Another Wave of COVID-19 Hits Massachusetts and the Country

The US hit another record number of Coronavirus cases, with more than 187,000 at the writing of this article, November 19. States nationwide have begun to clamp down with guidelines similar to those of the spring lockdown. In Massachusetts, recent measures have included a 10 pm curfew, reductions in indoor gathering limits to 10 people, as well as increased travel restrictions. As concerns over the virus escalate, the question of continuing in-person school is becoming increasingly relevant. Although changes could occur at any moment, Belmont Hill and Winsor have created comprehensive in-person and online plans to deal with a possible second wave.

Thanksgiving and December are times to come together with family members and friends; however, with large gatherings comes a large threat of increased Coronavirus cases. Belmont Hill is aware of the prospect of large group gatherings and has planned accordingly for the return to campus. On the Monday after Thanksgiving, the school will test everyone. While the tests are processed, students will be online for Tuesday and Wednesday, then returning to campus on Thursday. However, several obstacles have to be overcome for this optimal scenario to come to fruition. Everyone must come to campus on Monday for testing so the school does not have to wait for outside tests to be reported. Also, there will have to be minimal positive tests. Mr. Schneider on the possible return said, “Our goal is to be here in person. The question is, do we have transmission on campus?” A similar process will occur after Winter break. However, Belmont Hill is under the jurisdiction of the state and will acquiesce to any new measures put in place. Weighing the possibilities, the school has prepared extensively to maximize chances that students can continue with in-person learning. 

Winsor students recently received information, emphasizing existing safety protocols and plans for after Thanksgiving. In her message, head of school Ms. Pelmas reflected on her pride in the Winsor community, writing “I am incredibly grateful to you for everything you have done this fall. You have been remarkable partners to Winsor–flexible, good-natured, appreciative, kind, and so supportive of the whole community.” Going into the holidays with increased possibility of travel, Ms. Pelmas reiterated Winsor’s protocol for students to isolate for three days until receiving a negative COVID test. 

Belmont Hill community members are hopeful that increased testing will help keep students healthy and on campus. If conditions improve and students return, the school will largely look the same. Belmont Hill will not forgo online Wednesdays for in-person school, which may disappoint some. Despite the building Zoom-fatigue, midweek deep cleans of the school are integral for the wellbeing of the community. Also, Wednesdays give students experience with online learning which will help with a fully online paradigm. In the event that Belmont Hill cannot have sports and lunch, Mr. Schneider said, “We have all kinds of options that we are ready to act on. Our main goal is to keep things looking how they are now.” Although we are hopeful Belmont Hill will return, online school is highly possible.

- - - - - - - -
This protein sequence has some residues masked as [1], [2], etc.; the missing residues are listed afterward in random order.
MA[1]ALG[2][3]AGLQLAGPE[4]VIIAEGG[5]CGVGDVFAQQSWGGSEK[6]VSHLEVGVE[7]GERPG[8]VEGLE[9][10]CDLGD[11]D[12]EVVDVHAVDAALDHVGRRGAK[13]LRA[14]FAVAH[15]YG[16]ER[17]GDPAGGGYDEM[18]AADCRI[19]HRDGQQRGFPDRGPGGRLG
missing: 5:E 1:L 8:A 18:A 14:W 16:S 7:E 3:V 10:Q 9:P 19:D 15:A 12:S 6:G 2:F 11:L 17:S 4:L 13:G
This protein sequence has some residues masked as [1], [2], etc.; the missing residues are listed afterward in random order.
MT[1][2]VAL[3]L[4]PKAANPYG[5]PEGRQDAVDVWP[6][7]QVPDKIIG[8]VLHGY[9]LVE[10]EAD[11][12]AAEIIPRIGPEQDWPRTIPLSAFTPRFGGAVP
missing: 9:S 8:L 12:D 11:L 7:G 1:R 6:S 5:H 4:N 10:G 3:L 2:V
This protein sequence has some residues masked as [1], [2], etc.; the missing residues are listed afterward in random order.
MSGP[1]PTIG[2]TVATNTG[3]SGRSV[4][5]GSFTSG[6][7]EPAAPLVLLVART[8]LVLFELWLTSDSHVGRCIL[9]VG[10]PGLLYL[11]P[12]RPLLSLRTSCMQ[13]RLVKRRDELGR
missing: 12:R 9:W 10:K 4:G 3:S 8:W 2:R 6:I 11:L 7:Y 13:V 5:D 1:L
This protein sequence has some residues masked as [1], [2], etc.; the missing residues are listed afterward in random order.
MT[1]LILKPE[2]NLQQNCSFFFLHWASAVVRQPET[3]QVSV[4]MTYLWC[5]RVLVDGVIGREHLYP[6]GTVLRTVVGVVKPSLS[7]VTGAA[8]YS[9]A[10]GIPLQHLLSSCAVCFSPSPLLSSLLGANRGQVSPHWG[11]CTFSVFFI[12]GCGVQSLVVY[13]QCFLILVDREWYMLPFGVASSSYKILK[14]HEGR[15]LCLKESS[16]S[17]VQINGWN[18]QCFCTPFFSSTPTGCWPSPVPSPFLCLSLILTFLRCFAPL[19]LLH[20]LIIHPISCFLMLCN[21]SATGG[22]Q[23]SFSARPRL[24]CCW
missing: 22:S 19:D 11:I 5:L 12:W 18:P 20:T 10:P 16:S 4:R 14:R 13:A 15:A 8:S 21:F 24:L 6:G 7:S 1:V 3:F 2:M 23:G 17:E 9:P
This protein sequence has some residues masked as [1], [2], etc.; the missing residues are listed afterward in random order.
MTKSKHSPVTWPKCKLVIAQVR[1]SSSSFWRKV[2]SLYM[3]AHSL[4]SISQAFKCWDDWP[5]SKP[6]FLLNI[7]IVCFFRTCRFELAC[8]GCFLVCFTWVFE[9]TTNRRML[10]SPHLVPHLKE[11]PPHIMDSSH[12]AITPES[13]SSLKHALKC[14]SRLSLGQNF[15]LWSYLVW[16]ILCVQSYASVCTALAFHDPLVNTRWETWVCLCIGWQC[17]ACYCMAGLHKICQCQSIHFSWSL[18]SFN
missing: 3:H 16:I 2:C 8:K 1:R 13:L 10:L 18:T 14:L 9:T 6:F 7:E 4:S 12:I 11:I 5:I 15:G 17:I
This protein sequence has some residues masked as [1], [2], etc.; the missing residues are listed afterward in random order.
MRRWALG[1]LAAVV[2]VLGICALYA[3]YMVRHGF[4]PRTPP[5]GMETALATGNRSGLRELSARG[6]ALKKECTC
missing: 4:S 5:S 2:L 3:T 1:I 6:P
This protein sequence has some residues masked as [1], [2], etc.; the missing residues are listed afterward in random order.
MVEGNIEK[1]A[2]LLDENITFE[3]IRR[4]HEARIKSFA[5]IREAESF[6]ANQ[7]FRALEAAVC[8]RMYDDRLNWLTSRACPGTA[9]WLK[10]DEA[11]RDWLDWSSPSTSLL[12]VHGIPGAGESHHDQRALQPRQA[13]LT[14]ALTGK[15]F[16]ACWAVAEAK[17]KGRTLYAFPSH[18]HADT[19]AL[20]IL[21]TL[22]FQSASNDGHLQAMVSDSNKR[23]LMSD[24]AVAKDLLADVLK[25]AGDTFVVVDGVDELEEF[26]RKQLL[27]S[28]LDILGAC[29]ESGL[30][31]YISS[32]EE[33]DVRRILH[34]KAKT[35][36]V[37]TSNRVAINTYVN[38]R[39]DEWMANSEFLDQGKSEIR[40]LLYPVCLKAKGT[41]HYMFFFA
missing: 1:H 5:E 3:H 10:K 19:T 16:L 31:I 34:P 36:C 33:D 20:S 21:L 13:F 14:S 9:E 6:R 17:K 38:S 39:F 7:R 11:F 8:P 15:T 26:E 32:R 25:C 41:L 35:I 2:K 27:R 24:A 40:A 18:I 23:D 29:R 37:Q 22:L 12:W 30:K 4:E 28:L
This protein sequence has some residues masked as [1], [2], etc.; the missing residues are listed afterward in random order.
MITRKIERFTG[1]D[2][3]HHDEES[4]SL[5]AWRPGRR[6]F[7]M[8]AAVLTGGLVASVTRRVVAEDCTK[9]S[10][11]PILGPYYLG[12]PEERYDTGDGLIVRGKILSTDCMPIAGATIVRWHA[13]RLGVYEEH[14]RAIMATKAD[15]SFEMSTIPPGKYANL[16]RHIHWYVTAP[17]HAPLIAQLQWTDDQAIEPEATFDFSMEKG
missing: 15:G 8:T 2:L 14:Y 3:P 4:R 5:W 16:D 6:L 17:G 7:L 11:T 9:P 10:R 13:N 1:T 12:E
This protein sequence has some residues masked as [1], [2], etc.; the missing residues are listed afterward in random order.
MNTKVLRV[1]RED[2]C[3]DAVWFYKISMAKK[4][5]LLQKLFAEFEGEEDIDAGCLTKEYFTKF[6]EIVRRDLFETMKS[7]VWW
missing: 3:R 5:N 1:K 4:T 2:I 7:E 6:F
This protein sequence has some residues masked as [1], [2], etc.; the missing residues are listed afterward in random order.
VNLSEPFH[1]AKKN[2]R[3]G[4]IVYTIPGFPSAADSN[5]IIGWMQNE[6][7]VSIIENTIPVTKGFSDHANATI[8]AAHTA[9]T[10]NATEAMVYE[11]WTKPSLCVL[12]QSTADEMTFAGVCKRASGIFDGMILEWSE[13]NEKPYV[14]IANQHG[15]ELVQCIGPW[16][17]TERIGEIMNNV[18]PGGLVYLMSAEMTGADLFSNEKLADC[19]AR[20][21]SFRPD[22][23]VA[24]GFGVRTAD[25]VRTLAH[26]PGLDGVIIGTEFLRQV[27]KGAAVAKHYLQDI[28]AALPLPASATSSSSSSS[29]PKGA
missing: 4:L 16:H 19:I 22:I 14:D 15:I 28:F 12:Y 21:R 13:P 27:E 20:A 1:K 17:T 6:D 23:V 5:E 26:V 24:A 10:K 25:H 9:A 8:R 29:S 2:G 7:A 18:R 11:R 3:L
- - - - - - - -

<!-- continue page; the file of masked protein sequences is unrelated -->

Ms. Pelmas also discussed Winsor’s new initiative to pilot a COVID testing plan for Winsor students and faculty beginning in December. Ms. Pelmas explained that with the current hybrid schedule, “testing structures are not ideal for us. They don’t really make us safer than our current protocols do” because of the 24 hour waiting period for results that would not leave time to get results before students go to campus. At some schools, she recognizes that this model of testing works adequately, especially for boarding schools or schools that are in person more days than Winsor. Belmont Hill is one of these schools, as in person classes occur four days a week rather than the two for students at Winsor. In the future, Ms. Pelmas hopes that the school will be able to use rapid-result tests, which take only 15 minutes to get results. Once these tests are available, hopefully in January, Winsor plans to “administer them easily every morning to everyone” and will therefore be able to “return to a more normal schedule.” While the administration works on this plan, it has found a relatively easy way to administer 24 hour tests, which the school will begin piloting with adults in December to learn the best ways to implement the rapid tests once they are accessible. 

Collectively, students from Belmont Hill and Winsor must remember to socially distance and wear masks in order to allow their respective schools to stay open. Mr. Schneider, Ms. Pelmas and the rest of the schools’ administrations are working hard to give us an in-person school experience. As students, we need to work together with our administrations to maximize the quality and quantity of our in-person experiences. For Belmont Hill, a return depends on minimal cases within the community and the absence of at-school transmission. For Winsor, hope lies in the rapid testing. The Panel and The Banner thank Belmont Hill and Winsor’s administrations for working tirelessly for us now and the trying times ahead. 

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